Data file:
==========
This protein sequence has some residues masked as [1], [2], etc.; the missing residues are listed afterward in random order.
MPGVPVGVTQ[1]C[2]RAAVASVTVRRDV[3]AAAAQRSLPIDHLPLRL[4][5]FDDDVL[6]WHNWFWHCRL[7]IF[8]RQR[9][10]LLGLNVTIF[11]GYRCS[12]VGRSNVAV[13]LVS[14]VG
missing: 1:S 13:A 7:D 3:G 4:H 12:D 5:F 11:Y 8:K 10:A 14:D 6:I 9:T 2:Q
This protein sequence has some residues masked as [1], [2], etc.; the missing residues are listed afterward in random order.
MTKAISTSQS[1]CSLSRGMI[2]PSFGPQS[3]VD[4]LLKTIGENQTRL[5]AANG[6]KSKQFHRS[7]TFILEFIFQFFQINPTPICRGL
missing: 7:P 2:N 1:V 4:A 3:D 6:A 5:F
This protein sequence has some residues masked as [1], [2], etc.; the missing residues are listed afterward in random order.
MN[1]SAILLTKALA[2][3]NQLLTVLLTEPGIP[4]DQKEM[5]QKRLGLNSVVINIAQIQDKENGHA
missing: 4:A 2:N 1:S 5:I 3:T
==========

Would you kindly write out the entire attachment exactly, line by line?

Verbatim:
This protein sequence has some residues masked as [1], [2], etc.; the missing residues are listed afterward in random order.
MPGVPVGVTQ[1]C[2]RAAVASVTVRRDV[3]AAAAQRSLPIDHLPLRL[4][5]FDDDVL[6]WHNWFWHCRL[7]IF[8]RQR[9][10]LLGLNVTIF[11]GYRCS[12]VGRSNVAV[13]LVS[14]VG
missing: 1:S 13:A 7:D 3:G 4:H 12:D 5:F 11:Y 8:K 10:A 14:D 6:I 9:T 2:Q
This protein sequence has some residues masked as [1], [2], etc.; the missing residues are listed afterward in random order.
MTKAISTSQS[1]CSLSRGMI[2]PSFGPQS[3]VD[4]LLKTIGENQTRL[5]AANG[6]KSKQFHRS[7]TFILEFIFQFFQINPTPICRGL
missing: 7:P 2:N 1:V 4:A 3:D 6:A 5:F
This protein sequence has some residues masked as [1], [2], etc.; the missing residues are listed afterward in random order.
MN[1]SAILLTKALA[2][3]NQLLTVLLTEPGIP[4]DQKEM[5]QKRLGLNSVVINIAQIQDKENGHA
missing: 4:A 2:N 1:S 5:I 3:T